ByNicholas Baumgartner, writer at
Avengers and Marvel superheros are my forte, as well as Star Wars and some Star Trek
Nicholas Baumgartner

Movies. From since before we were born, to long after we're dead, movies have seemed to exist forever. We've all seen our fair share of movies. We've seen them in some in theaters, some on DVD, some on tape (if you're really old school). We remember good movies, reminisce about the great ones, and revile the bad ones, (sometimes too vigorously for our own good). But why? Why do we watch movies? Is it for entertainment? Loyalty? So we have something to talk about? I have no answers to these questions, but I will provide my thoughts and let you decide for yourself.


A Day at the Movies
A Day at the Movies

One of the reasons one might watch a movie is to be entertained. We watch movies to see a production meant for us to want to see it over and over again. Films are designed to tell a story, familiar or unfamiliar, and hold our attention. If a film has a bad plot, or the acting is slow and stiff, or a number of other factors, we don't consider a movie entertaining. We don't consider it worthy of our attention, and it usually fades. Good movies, however, get and hold our attention. They have a fully developed plot, smooth acting, and flowing scenes that tell the story in a way that really connects with the audience. Movies like that keep audiences coming back for more. They generate fans, and make big money at the box office.

For example, Frozen. The first animated film made directly by Walt Disney Animation Studios in over 50 years, Frozen captivated audiences as sisters Elsa and Anna discover new traits of their character. They also come to the realization that true love is the most powerful emotion to ever thaw a frozen heart. The point, though, is that the characters are held in the same place in most of our hearts as Snow White, Rapunzel, Mulan, and others. The screenplay was well written, the characters were memorable, and most of us know the lyrics to songs like In Summer and Let it Go (even if we didn't want to). The film entertained us, and as such we gave it our regard and love. Many people are loyal to the film, which brings me to my next thought.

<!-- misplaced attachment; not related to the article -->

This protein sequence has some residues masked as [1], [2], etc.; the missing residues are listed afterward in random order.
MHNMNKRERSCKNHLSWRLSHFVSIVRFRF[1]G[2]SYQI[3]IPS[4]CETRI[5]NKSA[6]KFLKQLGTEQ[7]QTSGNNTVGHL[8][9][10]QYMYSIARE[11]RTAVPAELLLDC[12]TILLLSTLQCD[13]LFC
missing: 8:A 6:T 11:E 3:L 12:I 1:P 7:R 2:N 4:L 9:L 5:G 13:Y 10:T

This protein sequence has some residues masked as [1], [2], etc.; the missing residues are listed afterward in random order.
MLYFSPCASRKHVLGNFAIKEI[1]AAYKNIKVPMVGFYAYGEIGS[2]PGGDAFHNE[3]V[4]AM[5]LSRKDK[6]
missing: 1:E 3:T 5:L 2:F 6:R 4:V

Live Long, and Prosper
Live Long, and Prosper

We all have those movies we've loved so vociferously, that we will always see movies with that franchise, no matter how good or bad other people think that it is. Movies like Star Wars and Star Trek have massive fan bases, and communities solely based on elements from the films and TV shows. These fans dress as their favorite characters, go to conventions, share material with other fans, and encourage others to watch the films and shows. This is the reason that upcoming movies like Star Wars Episode VII: The Force Awakens have such a massive hype train, or following. The third trailer has 31,894,696 views already, according to Other movies like the J.J. Abrams version of Star Trek, have raked in massive profits. According to Wikipedia (keeping in mind that it isn't the most reliable source in the world),

Official screenings in the United States started at 7 pm on May 7, 2009,[144] grossing $4 million on its opening day.

A loyal fan base will make even mediocre movies seem like a great success, even though the fans can be the hardest audience to sell to, given their penchant for being overly critical of their genre. Being loyal is one of the reasons that I've tried to see all of the Marvel movies that came out, regardless of what people said about the films. It's also why I try to follow the people who can give me information on my favorite movies and shows. But talk is also an important part of the movie watching community.


Discussion is one of the key points of watching movies. It includes everything from, "Dude, did you see that sick movie last weekend?" to "I think Han shot first!". It takes many forms, from deep to shallow, and provokes different thoughts and feelings among the community. As an example, a lot of people are talking about Star Wars: Episode VII, speculating on who the characters really are, what their significance is, and what each character's relation is to the other's. A lot of the talk is also complaints about who was cast, who is directing, and so on and so forth. But if everyone was satisfied with where movies went, then there would be no enlightening conversation. People discuss every nuance of every scene, and relive their favorite moments from the film (or trailer). And its not just avid movie watchers and fans. Many "normal" people also discuss films, especially if there is a big movie out. Discussion is something that everyone can partake in, even if they haven't seen the film, although they might not want to see it after discussing it with people.

Truth be told, there are more reasons that people, so many that if i tried to list them all, we'd be here all day. But whatever your reasons, whatever your motivations, I can be sure of one thing: you will probably see a movie because of one of the reasons I mentioned. And if you do see a movie in the near future, think about the reasons you went. It'll add to the discussion.


Why Do You Watch Movies?


Latest from our Creators